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Government blames low Covid-19 testing on chemicals shortage

Chemical Industries Association say businesses are working to meet escalating demand

Attempts to scale up coronavirus testing have been hampered by the availability of chemical reagents, the UK government has claimed.

Addressing journalists at the government’s daily press briefing on coronavirus on 31 March, Cabinet Office minister Michael Gove said that “while the rate of testing is increasing, we must go further faster”.

“A critical constraint on the ability to rapidly increase testing capacity is the availability of the chemical reagents which are necessary in the testing,” he said.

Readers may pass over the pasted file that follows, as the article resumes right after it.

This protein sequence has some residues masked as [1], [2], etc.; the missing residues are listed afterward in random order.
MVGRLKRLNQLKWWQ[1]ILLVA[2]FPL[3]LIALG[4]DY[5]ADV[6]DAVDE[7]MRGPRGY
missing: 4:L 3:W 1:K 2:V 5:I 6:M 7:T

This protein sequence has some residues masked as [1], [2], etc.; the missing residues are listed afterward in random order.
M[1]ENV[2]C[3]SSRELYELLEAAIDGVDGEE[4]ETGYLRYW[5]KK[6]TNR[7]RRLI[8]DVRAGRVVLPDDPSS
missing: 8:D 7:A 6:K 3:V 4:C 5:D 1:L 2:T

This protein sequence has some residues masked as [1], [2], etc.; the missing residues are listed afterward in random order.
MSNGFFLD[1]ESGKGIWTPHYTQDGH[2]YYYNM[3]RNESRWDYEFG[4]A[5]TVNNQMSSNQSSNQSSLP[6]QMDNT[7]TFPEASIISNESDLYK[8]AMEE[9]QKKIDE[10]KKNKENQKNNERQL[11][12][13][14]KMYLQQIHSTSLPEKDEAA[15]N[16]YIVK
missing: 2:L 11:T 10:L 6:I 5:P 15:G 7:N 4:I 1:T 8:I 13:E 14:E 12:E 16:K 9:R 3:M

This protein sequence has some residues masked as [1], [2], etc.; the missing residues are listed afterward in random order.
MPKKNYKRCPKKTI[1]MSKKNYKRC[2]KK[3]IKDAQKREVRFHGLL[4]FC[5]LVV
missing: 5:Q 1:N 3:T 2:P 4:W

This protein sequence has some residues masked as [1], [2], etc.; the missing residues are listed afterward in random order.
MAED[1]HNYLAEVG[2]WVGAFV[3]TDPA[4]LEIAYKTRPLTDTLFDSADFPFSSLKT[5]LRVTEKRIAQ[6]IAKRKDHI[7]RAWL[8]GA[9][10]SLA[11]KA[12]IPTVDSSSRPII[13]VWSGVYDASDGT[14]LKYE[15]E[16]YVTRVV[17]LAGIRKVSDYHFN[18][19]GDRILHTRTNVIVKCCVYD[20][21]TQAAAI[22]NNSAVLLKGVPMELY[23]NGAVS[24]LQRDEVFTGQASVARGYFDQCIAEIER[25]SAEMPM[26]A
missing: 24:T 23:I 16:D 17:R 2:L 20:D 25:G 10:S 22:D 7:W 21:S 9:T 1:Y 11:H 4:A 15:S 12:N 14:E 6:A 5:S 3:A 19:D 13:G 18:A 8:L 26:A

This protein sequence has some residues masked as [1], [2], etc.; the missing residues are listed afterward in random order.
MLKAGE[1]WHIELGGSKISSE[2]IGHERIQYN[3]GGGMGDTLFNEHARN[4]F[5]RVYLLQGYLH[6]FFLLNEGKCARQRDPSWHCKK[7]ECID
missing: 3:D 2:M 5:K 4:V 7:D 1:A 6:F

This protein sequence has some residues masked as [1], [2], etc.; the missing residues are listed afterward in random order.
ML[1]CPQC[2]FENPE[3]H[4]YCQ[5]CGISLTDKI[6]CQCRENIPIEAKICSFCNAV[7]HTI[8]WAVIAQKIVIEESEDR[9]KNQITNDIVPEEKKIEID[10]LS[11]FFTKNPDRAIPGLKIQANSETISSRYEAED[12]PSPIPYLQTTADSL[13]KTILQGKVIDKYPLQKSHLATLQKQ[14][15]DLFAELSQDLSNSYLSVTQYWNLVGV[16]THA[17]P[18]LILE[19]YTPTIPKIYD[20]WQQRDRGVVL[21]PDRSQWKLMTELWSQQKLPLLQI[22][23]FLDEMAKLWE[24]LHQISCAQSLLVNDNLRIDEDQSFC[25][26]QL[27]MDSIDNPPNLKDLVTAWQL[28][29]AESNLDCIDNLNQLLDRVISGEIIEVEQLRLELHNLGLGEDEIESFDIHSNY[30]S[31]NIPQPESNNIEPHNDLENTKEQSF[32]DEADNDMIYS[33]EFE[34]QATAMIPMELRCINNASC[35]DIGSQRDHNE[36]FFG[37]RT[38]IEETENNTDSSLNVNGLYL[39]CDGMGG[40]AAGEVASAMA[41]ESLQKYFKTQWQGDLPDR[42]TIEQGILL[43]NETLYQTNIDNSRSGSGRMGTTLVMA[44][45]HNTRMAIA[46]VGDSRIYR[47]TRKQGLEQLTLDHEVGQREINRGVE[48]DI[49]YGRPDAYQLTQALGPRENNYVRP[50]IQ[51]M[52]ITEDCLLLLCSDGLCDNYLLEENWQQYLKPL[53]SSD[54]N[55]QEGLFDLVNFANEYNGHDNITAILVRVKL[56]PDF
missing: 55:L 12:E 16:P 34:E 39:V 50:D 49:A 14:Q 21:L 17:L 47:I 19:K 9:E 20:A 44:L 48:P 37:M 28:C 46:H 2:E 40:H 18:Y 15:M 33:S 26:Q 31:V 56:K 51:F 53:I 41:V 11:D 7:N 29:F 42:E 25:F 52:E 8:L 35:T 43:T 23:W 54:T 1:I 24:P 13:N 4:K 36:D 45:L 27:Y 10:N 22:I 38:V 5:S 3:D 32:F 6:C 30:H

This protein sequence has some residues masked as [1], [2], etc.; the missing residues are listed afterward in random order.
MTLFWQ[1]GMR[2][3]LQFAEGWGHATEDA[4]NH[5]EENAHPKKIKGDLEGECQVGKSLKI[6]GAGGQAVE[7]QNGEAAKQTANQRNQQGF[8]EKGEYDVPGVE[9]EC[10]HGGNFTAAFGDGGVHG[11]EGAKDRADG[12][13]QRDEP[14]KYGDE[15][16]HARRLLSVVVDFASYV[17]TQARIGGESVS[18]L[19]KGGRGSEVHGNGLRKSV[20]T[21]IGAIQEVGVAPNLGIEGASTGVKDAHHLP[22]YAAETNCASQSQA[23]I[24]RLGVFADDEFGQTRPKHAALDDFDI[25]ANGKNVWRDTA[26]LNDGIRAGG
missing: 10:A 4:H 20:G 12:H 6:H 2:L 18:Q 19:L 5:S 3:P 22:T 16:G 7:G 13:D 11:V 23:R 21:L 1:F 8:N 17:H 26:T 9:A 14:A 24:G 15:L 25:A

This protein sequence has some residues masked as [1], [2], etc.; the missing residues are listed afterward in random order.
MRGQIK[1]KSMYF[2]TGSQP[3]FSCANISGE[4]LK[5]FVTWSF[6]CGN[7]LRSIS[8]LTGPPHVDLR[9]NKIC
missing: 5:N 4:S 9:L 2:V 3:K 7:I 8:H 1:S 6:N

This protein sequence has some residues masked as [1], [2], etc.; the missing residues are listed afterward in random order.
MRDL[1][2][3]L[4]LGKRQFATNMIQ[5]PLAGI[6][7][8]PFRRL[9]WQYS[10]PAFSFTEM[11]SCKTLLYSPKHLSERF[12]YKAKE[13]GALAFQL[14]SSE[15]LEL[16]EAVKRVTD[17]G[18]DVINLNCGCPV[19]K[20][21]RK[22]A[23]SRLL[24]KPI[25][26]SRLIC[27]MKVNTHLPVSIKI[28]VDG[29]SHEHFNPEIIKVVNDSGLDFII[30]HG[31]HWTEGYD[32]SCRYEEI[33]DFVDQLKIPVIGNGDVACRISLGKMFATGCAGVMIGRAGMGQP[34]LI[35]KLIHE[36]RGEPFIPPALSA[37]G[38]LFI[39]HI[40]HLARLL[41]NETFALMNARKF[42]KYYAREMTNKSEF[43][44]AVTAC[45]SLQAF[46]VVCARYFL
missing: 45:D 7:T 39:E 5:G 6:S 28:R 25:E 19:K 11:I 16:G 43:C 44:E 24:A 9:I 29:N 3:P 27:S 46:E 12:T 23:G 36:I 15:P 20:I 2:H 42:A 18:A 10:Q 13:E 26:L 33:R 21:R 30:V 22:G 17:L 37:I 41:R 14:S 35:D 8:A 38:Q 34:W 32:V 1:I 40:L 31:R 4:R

“The prime minister and the health secretary are working with companies worldwide to ensure that we get the material we need to increase tests of all kinds.”

Responding to the comments, the Chemical Industries Association said: “While there is of course an escalating demand, there are reagents being manufactured and delivered to the NHS.

“Every business here in the UK and globally is looking at what they can do to help meet the demand as a matter of urgency. To clarify the exact NHS need and meet it, all relevant UK industries are continuing to work closely with government.”

In a separate statement, Doris-Ann Williams, chief executive of the British In Vitro Diagnostic Association, said provision of the different tests for the virus was “challenging”.

She added that the association had been working to support the NHS to implement testing in the UK.

“This continues with manufacturers doing all they can to ensure continuous supply of the necessary reagents to enable antigen testing during this unprecedented crisis.”